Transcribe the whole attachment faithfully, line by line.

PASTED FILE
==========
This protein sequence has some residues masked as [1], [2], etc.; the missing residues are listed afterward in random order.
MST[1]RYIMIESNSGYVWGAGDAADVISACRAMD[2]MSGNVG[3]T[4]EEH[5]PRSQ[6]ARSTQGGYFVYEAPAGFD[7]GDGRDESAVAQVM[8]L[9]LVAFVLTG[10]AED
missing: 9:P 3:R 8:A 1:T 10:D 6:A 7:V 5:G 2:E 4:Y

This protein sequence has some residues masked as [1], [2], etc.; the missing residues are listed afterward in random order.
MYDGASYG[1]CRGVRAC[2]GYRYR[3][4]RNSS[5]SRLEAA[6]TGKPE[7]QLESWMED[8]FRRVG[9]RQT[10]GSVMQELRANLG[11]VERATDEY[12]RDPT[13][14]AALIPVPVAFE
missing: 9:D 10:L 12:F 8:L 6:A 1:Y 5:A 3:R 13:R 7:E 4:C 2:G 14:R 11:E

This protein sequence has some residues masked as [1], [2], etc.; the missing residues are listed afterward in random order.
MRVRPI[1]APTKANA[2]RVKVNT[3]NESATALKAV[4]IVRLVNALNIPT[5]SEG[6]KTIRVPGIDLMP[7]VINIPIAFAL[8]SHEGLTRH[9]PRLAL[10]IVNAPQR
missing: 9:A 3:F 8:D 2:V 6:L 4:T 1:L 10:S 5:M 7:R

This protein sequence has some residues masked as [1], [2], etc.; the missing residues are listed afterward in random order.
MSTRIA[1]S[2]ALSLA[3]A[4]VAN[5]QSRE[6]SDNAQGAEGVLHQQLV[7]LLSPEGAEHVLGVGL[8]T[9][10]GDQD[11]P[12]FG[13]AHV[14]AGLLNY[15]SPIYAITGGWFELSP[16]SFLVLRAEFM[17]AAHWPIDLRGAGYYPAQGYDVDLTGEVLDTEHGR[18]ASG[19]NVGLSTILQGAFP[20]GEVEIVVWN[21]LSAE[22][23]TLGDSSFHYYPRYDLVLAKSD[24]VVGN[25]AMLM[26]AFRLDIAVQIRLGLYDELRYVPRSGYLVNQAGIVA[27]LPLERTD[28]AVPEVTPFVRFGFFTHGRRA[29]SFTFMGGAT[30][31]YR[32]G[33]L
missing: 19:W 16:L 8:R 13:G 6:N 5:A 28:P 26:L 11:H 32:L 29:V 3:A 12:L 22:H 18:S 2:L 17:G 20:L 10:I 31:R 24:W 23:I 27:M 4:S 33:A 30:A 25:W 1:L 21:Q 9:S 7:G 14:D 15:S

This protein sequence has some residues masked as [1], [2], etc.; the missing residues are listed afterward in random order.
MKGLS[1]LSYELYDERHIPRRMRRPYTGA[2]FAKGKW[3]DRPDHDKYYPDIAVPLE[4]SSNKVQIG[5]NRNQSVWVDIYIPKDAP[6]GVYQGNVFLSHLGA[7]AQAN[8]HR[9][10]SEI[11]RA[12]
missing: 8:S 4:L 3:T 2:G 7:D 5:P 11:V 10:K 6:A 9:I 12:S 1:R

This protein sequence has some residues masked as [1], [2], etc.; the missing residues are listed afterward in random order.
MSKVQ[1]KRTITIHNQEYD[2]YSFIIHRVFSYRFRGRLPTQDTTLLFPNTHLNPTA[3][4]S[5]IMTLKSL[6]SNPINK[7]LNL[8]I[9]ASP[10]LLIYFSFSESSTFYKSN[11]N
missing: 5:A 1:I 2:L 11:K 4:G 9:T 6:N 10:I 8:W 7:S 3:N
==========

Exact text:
This protein sequence has some residues masked as [1], [2], etc.; the missing residues are listed afterward in random order.
MST[1]RYIMIESNSGYVWGAGDAADVISACRAMD[2]MSGNVG[3]T[4]EEH[5]PRSQ[6]ARSTQGGYFVYEAPAGFD[7]GDGRDESAVAQVM[8]L[9]LVAFVLTG[10]AED
missing: 9:P 3:R 8:A 1:T 10:D 6:A 7:V 5:G 2:E 4:Y

This protein sequence has some residues masked as [1], [2], etc.; the missing residues are listed afterward in random order.
MYDGASYG[1]CRGVRAC[2]GYRYR[3][4]RNSS[5]SRLEAA[6]TGKPE[7]QLESWMED[8]FRRVG[9]RQT[10]GSVMQELRANLG[11]VERATDEY[12]RDPT[13][14]AALIPVPVAFE
missing: 9:D 10:L 12:F 8:L 6:A 1:Y 5:A 3:R 13:R 7:E 4:C 2:G 14:R 11:E

This protein sequence has some residues masked as [1], [2], etc.; the missing residues are listed afterward in random order.
MRVRPI[1]APTKANA[2]RVKVNT[3]NESATALKAV[4]IVRLVNALNIPT[5]SEG[6]KTIRVPGIDLMP[7]VINIPIAFAL[8]SHEGLTRH[9]PRLAL[10]IVNAPQR
missing: 9:A 3:F 8:D 2:V 6:L 4:T 1:L 10:S 5:M 7:R

This protein sequence has some residues masked as [1], [2], etc.; the missing residues are listed afterward in random order.
MSTRIA[1]S[2]ALSLA[3]A[4]VAN[5]QSRE[6]SDNAQGAEGVLHQQLV[7]LLSPEGAEHVLGVGL[8]T[9][10]GDQD[11]P[12]FG[13]AHV[14]AGLLNY[15]SPIYAITGGWFELSP[16]SFLVLRAEFM[17]AAHWPIDLRGAGYYPAQGYDVDLTGEVLDTEHGR[18]ASG[19]NVGLSTILQGAFP[20]GEVEIVVWN[21]LSAE[22][23]TLGDSSFHYYPRYDLVLAKSD[24]VVGN[25]AMLM[26]AFRLDIAVQIRLGLYDELRYVPRSGYLVNQAGIVA[27]LPLERTD[28]AVPEVTPFVRFGFFTHGRRA[29]SFTFMGGAT[30][31]YR[32]G[33]L
missing: 19:W 16:L 8:R 13:G 6:N 5:A 28:P 26:L 11:H 32:L 29:V 3:A 12:L 22:H 18:S 2:L 17:G 20:L 10:I 31:R 24:W 23:I 27:M 4:S 33:A 30:A 25:W 1:L 21:Q 9:S 7:G 14:D 15:S

This protein sequence has some residues masked as [1], [2], etc.; the missing residues are listed afterward in random order.
MKGLS[1]LSYELYDERHIPRRMRRPYTGA[2]FAKGKW[3]DRPDHDKYYPDIAVPLE[4]SSNKVQIG[5]NRNQSVWVDIYIPKDAP[6]GVYQGNVFLSHLGA[7]AQAN[8]HR[9][10]SEI[11]RA[12]
missing: 8:S 4:L 3:T 2:G 7:D 5:P 11:V 10:K 6:A 9:I 12:S 1:R

This protein sequence has some residues masked as [1], [2], etc.; the missing residues are listed afterward in random order.
MSKVQ[1]KRTITIHNQEYD[2]YSFIIHRVFSYRFRGRLPTQDTTLLFPNTHLNPTA[3][4]S[5]IMTLKSL[6]SNPINK[7]LNL[8]I[9]ASP[10]LLIYFSFSESSTFYKSN[11]N
missing: 5:A 1:I 2:L 11:K 4:G 9:T 6:N 10:I 8:W 7:S 3:N